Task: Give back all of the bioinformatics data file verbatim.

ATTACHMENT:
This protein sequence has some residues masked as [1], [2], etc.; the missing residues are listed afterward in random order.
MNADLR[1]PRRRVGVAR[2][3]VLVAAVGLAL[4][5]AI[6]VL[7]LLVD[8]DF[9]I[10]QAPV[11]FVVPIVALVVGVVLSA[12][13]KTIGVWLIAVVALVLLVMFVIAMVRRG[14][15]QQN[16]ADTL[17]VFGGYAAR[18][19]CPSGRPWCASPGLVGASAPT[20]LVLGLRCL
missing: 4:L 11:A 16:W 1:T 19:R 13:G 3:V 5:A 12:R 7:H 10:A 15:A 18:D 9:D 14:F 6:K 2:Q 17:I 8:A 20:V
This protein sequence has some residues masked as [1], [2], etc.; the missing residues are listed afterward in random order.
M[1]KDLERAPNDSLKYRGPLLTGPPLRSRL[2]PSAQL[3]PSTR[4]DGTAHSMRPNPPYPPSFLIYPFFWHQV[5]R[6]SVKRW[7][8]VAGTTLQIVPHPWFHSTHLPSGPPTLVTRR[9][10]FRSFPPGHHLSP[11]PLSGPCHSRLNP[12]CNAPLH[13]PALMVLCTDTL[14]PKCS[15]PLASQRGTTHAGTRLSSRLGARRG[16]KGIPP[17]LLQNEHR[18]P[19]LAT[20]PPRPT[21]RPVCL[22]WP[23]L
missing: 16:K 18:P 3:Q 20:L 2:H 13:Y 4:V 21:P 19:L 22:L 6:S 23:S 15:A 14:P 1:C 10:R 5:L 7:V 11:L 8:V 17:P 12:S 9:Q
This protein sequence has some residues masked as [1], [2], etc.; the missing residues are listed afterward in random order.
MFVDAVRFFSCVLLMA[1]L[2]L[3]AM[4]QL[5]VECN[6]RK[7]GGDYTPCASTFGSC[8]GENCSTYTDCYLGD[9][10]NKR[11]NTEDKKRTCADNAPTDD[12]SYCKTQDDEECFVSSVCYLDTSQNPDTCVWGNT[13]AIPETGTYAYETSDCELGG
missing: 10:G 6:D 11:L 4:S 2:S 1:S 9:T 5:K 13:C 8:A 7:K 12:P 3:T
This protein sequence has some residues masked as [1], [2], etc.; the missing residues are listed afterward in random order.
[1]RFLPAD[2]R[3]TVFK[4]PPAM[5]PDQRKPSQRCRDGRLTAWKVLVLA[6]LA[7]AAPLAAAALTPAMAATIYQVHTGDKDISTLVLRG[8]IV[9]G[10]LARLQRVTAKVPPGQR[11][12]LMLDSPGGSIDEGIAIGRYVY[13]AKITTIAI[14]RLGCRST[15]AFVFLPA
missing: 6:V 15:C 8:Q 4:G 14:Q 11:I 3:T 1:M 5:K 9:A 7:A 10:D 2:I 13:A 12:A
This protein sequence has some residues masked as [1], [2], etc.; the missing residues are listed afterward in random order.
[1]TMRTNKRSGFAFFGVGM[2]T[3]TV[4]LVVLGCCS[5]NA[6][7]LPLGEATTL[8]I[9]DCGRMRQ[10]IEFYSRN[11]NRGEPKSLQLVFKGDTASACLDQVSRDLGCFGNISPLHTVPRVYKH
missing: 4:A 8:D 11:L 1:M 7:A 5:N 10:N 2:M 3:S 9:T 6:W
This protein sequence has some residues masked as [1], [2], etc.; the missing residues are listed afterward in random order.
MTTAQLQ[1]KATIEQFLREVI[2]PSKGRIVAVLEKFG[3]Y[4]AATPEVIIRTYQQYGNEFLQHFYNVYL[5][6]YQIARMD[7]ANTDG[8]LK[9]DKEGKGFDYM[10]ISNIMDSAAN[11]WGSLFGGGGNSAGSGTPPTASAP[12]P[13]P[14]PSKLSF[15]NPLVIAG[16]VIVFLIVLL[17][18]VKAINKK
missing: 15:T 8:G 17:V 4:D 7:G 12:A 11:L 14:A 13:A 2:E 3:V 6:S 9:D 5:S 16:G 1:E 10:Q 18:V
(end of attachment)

This protein sequence has some residues masked as [1], [2], etc.; the missing residues are listed afterward in random order.
MNADLR[1]PRRRVGVAR[2][3]VLVAAVGLAL[4][5]AI[6]VL[7]LLVD[8]DF[9]I[10]QAPV[11]FVVPIVALVVGVVLSA[12][13]KTIGVWLIAVVALVLLVMFVIAMVRRG[14][15]QQN[16]ADTL[17]VFGGYAAR[18][19]CPSGRPWCASPGLVGASAPT[20]LVLGLRCL
missing: 4:L 11:A 16:W 1:T 19:R 13:G 3:V 5:A 12:R 7:H 10:A 15:A 18:D 9:D 14:F 6:K 2:Q 17:I 8:A 20:V
This protein sequence has some residues masked as [1], [2], etc.; the missing residues are listed afterward in random order.
M[1]KDLERAPNDSLKYRGPLLTGPPLRSRL[2]PSAQL[3]PSTR[4]DGTAHSMRPNPPYPPSFLIYPFFWHQV[5]R[6]SVKRW[7][8]VAGTTLQIVPHPWFHSTHLPSGPPTLVTRR[9][10]FRSFPPGHHLSP[11]PLSGPCHSRLNP[12]CNAPLH[13]PALMVLCTDTL[14]PKCS[15]PLASQRGTTHAGTRLSSRLGARRG[16]KGIPP[17]LLQNEHR[18]P[19]LAT[20]PPRPT[21]RPVCL[22]WP[23]L
missing: 16:K 18:P 3:Q 20:L 2:H 13:Y 4:V 21:P 19:L 22:L 6:S 23:S 15:A 14:P 1:C 10:R 5:L 7:V 11:L 8:V 17:P 12:S 9:Q
This protein sequence has some residues masked as [1], [2], etc.; the missing residues are listed afterward in random order.
MFVDAVRFFSCVLLMA[1]L[2]L[3]AM[4]QL[5]VECN[6]RK[7]GGDYTPCASTFGSC[8]GENCSTYTDCYLGD[9][10]NKR[11]NTEDKKRTCADNAPTDD[12]SYCKTQDDEECFVSSVCYLDTSQNPDTCVWGNT[13]AIPETGTYAYETSDCELGG
missing: 10:G 6:D 11:L 4:S 2:S 1:S 9:T 5:K 13:C 8:A 7:K 12:P 3:T
This protein sequence has some residues masked as [1], [2], etc.; the missing residues are listed afterward in random order.
[1]RFLPAD[2]R[3]TVFK[4]PPAM[5]PDQRKPSQRCRDGRLTAWKVLVLA[6]LA[7]AAPLAAAALTPAMAATIYQVHTGDKDISTLVLRG[8]IV[9]G[10]LARLQRVTAKVPPGQR[11][12]LMLDSPGGSIDEGIAIGRYVY[13]AKITTIAI[14]RLGCRST[15]AFVFLPA
missing: 6:V 15:C 8:Q 4:G 14:Q 11:I 3:T 1:M 5:K 9:A 7:A 10:D 2:I 13:A 12:A
This protein sequence has some residues masked as [1], [2], etc.; the missing residues are listed afterward in random order.
[1]TMRTNKRSGFAFFGVGM[2]T[3]TV[4]LVVLGCCS[5]NA[6][7]LPLGEATTL[8]I[9]DCGRMRQ[10]IEFYSRN[11]NRGEPKSLQLVFKGDTASACLDQVSRDLGCFGNISPLHTVPRVYKH
missing: 4:A 8:D 11:L 1:M 7:A 5:N 10:N 2:M 3:S 9:T 6:W
This protein sequence has some residues masked as [1], [2], etc.; the missing residues are listed afterward in random order.
MTTAQLQ[1]KATIEQFLREVI[2]PSKGRIVAVLEKFG[3]Y[4]AATPEVIIRTYQQYGNEFLQHFYNVYL[5][6]YQIARMD[7]ANTDG[8]LK[9]DKEGKGFDYM[10]ISNIMDSAAN[11]WGSLFGGGGNSAGSGTPPTASAP[12]P[13]P[14]PSKLSF[15]NPLVIAG[16]VIVFLIVLL[17][18]VKAINKK
missing: 15:T 8:G 17:V 4:D 7:G 12:A 11:L 14:A 13:A 2:E 3:V 6:S 9:D 5:S 16:G 1:E 10:Q 18:V